If you’re an LGBT member, coming out can be tough.
Coming out as gay, bisexual or transgender to the people closest to you can be difficult because of stereotypes and misconceptions.
If you’re faced with this problem, allow me to help out.
I’ve gathered a list of 10 things that helped people from the LGBT community to break the news and how to deal with the nerves that come with it.
1. Write a letter (by haleyetalley)
“When I came out to my parents I wanted to maintain control of the situation and make sure they were completely informed.
Writing is my passion and I’ve always been a better writer than speaker, so I decided to write them a letter, which ensured that I wouldn’t forget anything because I got to take my time, and I could read it over and over to make sure everything was perfect.
It was still terrifying, of course, but I was way more confident and it made me feel better to have a well-worded, detailed piece of my soul in my hand to give to them so my words wouldn’t be rushed in an emotional jumble and nothing would be lost in translation.”
2. Do something that relaxes and occupies you (by jesuismeg110)
“As I was in the beginning stages of coming out, I watched a lot of feel-good movies and baked a lot. Just find something that relaxes you but also keeps you occupied.”
3. Learn about other people’s stories. (by erin16115)
“Hearing about other people’s experiences helped. My parents are not accepting, but I came out to my coach shortly after and her support made all the difference in the world.
“You’d be surprised how many people are in a similar situation.”
4. Supergirl (by natnat1313)
Superpug with Supergirl pic.twitter.com/NtktYZA6ur
— Doug The Pug (@itsdougthepug) July 22, 2017
“Alex and Maggie on Supergirl made me legitimately question my sexuality for the first time, and they helped me to realize it for myself.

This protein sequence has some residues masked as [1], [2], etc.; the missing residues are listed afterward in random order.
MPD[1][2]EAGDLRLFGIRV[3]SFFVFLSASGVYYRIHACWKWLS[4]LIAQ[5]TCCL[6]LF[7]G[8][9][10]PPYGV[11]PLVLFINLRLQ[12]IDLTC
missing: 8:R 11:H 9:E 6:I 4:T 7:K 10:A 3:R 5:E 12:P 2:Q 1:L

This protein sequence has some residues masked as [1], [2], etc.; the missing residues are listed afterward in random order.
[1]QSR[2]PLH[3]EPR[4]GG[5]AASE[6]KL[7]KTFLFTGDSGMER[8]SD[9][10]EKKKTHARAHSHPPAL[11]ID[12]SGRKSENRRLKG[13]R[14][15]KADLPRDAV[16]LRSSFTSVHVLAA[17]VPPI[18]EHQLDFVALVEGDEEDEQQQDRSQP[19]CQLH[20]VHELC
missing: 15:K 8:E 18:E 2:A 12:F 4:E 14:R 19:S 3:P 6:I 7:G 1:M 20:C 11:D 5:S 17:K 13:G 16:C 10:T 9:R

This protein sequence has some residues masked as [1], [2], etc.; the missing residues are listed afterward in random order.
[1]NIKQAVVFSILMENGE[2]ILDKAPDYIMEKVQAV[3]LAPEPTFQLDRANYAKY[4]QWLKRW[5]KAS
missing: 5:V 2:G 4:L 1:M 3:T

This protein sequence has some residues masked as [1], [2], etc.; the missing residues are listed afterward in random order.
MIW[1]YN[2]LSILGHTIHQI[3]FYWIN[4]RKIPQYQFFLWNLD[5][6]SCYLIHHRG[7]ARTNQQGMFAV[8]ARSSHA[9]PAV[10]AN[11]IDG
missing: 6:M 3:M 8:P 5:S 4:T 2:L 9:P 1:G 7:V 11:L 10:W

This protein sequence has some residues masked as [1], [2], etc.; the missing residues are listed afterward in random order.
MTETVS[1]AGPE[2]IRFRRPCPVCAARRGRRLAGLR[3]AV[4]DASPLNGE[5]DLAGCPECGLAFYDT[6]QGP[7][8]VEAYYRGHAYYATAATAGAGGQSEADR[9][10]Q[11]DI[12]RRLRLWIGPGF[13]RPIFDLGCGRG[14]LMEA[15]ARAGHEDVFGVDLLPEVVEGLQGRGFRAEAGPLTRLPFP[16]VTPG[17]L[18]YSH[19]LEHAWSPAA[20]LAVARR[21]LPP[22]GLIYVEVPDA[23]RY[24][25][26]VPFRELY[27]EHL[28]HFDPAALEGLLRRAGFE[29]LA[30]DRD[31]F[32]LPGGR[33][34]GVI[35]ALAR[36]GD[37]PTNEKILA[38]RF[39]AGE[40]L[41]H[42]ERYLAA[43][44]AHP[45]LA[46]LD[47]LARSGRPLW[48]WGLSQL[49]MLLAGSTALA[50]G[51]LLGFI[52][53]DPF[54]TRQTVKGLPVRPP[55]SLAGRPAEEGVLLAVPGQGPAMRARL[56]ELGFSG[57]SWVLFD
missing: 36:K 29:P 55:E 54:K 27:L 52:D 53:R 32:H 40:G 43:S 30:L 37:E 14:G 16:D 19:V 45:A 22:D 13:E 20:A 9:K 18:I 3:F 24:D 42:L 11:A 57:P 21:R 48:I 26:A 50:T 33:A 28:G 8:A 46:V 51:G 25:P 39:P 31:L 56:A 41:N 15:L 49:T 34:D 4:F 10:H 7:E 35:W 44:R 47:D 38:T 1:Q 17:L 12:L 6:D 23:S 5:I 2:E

“I always turn to them if I ever struggle with telling anyone, or if I’m just feeling alone.”
5. The Ellen Show (by charlieh4047dbdf8)
— Ellen DeGeneres (@TheEllenShow) July 17, 2017
“When I came out, Ellen had just started her talk show. And she was CRUSHING IT! People on television were cheering for someone like me.
6. Dodie Clark. (by missdharmaville)
paris init pic.twitter.com/DhyFg99bJr
— dodie (@doddleoddle) July 22, 2017
“Dodie Clark’s YouTube videos about her own identity helped me become more comfortable in mine.”
7. Save special texts. (by courtneys484c684b1)
“Due to geographic location I had to come out to one of my best friends over text. He was like, the fourth person I told. His reaction was so amazing that I screen-shotted our conversation and reread it whenever I was nervous to remind myself it was going to be OK.”
8. Keep being you. (by duhneeze)
Katie Mcgrath, shading her coworkers for disrespecting the lgbt fans pic.twitter.com/i188wcPirN
— steff (@ssupergay) July 25, 2017
“I was 16 in 2005 and at a local fireworks show with my first girlfriend. I had just come out a few weeks before and was nervous to be holding my girlfriend’s hand since there were so many people and we were in a mostly conservative city.
However, we held hands as we walked around despite our insecurities. A stranger approached us and said, ‘Just keep doing what you’re doing’ and walked off.
It was such a profound moment for me and since then, I have reflected on her encouraging words whenever I have any doubt. I wish I could thank her!”
9. Remember: Only the ones who matter won’t mind. (by chloenielsencgn)
“When I started coming out it really helped me to reassure myself and believe that anyone who wasn’t okay with who I was didn’t need to be a part of my life and that the people who would really end up being important for me would be happy with who I am.”
10. Give it time. (by hatesusernames)
“Honestly, just time. Time can be all you need.”